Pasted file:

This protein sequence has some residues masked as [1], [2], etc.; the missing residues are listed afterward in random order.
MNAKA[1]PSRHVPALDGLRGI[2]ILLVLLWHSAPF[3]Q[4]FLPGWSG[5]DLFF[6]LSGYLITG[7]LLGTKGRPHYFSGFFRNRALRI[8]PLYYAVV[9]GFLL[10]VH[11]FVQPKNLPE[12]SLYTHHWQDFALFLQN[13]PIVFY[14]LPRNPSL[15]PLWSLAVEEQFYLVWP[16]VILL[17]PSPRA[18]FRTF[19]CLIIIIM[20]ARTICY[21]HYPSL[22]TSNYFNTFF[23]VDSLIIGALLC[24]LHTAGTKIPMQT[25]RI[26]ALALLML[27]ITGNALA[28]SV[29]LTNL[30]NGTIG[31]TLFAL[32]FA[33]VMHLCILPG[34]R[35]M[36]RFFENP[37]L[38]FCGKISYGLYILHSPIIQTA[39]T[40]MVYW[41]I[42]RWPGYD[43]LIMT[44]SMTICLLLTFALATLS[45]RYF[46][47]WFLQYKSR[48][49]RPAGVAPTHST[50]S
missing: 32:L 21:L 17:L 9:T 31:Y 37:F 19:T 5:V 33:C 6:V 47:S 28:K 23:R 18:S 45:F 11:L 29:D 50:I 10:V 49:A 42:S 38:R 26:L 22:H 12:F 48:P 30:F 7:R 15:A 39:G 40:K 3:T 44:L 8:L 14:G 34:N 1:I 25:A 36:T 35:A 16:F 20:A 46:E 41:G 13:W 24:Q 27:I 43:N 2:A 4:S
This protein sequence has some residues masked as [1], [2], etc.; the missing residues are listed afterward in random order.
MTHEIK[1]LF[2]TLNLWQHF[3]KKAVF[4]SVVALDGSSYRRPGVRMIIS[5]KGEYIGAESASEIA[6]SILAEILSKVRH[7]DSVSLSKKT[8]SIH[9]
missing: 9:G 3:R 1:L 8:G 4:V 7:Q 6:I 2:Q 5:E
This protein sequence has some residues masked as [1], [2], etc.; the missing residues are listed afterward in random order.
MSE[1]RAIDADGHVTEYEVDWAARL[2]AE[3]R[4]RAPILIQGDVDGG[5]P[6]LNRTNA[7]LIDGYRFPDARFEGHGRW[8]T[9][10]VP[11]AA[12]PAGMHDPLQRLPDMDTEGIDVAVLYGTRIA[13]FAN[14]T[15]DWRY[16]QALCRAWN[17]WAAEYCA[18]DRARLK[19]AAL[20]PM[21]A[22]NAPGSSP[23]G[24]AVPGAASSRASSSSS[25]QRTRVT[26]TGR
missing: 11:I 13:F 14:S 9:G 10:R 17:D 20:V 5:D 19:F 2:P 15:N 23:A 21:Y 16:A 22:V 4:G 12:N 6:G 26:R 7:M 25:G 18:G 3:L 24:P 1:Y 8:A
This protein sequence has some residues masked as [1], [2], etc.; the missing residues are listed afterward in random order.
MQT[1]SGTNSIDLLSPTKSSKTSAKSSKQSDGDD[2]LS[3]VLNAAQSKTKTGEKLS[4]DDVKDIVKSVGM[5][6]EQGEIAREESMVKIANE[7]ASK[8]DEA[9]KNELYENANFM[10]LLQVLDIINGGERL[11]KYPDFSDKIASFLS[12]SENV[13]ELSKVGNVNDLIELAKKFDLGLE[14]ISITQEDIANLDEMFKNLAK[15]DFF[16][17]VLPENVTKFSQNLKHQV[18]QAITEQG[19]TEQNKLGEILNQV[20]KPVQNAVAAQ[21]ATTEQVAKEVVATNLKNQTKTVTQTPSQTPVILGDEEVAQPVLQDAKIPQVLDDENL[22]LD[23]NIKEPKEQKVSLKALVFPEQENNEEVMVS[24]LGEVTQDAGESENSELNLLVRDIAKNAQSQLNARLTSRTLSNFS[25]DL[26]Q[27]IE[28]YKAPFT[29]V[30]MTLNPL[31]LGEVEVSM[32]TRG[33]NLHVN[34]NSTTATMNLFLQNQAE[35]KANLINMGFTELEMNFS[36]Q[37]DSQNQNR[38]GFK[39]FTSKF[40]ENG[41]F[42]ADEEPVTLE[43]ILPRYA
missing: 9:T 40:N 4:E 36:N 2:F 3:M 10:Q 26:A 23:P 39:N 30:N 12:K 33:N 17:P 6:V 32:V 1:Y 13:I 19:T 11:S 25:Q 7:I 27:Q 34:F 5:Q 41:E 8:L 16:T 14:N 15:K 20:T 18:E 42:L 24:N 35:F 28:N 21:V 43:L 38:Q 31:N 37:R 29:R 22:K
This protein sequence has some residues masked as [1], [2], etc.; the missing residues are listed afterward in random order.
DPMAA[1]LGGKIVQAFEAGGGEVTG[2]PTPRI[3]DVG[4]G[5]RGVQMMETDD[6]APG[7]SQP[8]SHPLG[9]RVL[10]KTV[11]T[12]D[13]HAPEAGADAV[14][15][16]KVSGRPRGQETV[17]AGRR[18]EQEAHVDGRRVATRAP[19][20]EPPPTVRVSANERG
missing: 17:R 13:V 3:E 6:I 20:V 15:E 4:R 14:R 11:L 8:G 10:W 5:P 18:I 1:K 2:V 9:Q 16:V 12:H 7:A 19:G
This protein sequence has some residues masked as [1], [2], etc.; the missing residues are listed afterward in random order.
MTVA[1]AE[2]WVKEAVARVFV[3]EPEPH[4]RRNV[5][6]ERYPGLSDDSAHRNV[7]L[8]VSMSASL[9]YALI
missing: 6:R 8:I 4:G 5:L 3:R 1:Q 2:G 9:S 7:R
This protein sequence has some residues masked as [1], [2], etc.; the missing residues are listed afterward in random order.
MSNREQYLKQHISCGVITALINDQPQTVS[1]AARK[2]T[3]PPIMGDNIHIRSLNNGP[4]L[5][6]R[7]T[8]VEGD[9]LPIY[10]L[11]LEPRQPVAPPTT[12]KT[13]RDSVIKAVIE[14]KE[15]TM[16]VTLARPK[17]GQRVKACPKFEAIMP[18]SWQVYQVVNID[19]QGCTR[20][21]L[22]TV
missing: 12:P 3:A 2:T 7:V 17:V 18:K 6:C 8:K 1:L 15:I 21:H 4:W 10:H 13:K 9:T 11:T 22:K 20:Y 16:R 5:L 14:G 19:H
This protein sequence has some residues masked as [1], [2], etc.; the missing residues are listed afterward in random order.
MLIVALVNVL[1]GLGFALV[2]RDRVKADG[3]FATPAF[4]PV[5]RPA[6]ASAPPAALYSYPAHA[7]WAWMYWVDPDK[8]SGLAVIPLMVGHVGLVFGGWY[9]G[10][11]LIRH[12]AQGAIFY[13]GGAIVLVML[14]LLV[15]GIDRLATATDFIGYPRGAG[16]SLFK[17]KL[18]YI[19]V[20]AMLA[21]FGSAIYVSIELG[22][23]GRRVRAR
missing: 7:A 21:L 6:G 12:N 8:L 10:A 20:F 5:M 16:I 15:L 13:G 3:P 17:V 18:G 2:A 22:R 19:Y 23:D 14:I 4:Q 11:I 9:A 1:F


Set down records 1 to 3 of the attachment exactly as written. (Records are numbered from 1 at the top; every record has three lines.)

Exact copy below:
This protein sequence has some residues masked as [1], [2], etc.; the missing residues are listed afterward in random order.
MNAKA[1]PSRHVPALDGLRGI[2]ILLVLLWHSAPF[3]Q[4]FLPGWSG[5]DLFF[6]LSGYLITG[7]LLGTKGRPHYFSGFFRNRALRI[8]PLYYAVV[9]GFLL[10]VH[11]FVQPKNLPE[12]SLYTHHWQDFALFLQN[13]PIVFY[14]LPRNPSL[15]PLWSLAVEEQFYLVWP[16]VILL[17]PSPRA[18]FRTF[19]CLIIIIM[20]ARTICY[21]HYPSL[22]TSNYFNTFF[23]VDSLIIGALLC[24]LHTAGTKIPMQT[25]RI[26]ALALLML[27]ITGNALA[28]SV[29]LTNL[30]NGTIG[31]TLFAL[32]FA[33]VMHLCILPG[34]R[35]M[36]RFFENP[37]L[38]FCGKISYGLYILHSPIIQTA[39]T[40]MVYW[41]I[42]RWPGYD[43]LIMT[44]SMTICLLLTFALATLS[45]RYF[46][47]WFLQYKSR[48][49]RPAGVAPTHST[50]S
missing: 32:L 21:L 17:L 9:T 31:Y 37:F 19:T 5:V 33:C 6:V 47:S 28:K 23:R 18:S 45:F 11:L 29:D 50:I 10:V 49:A 42:S 38:R 26:L 22:H 12:F 48:P 30:F 7:R 15:A 39:G 40:K 3:T 44:L 8:L 14:G 34:N 1:I 25:A 36:T 35:A 16:F 20:A 46:E 41:G 13:W 24:Q 27:I 43:N 2:A 4:S
This protein sequence has some residues masked as [1], [2], etc.; the missing residues are listed afterward in random order.
MTHEIK[1]LF[2]TLNLWQHF[3]KKAVF[4]SVVALDGSSYRRPGVRMIIS[5]KGEYIGAESASEIA[6]SILAEILSKVRH[7]DSVSLSKKT[8]SIH[9]
missing: 9:G 3:R 1:L 8:G 4:V 7:Q 6:I 2:Q 5:E
This protein sequence has some residues masked as [1], [2], etc.; the missing residues are listed afterward in random order.
MSE[1]RAIDADGHVTEYEVDWAARL[2]AE[3]R[4]RAPILIQGDVDGG[5]P[6]LNRTNA[7]LIDGYRFPDARFEGHGRW[8]T[9][10]VP[11]AA[12]PAGMHDPLQRLPDMDTEGIDVAVLYGTRIA[13]FAN[14]T[15]DWRY[16]QALCRAWN[17]WAAEYCA[18]DRARLK[19]AAL[20]PM[21]A[22]NAPGSSP[23]G[24]AVPGAASSRASSSSS[25]QRTRVT[26]TGR
missing: 11:I 13:F 14:S 9:G 10:R 17:D 20:V 5:D 19:F 2:P 15:N 23:A 21:Y 16:A 22:V 4:G 12:N 6:G 26:R 7:M 25:G 18:G 3:L 24:P 1:Y 8:A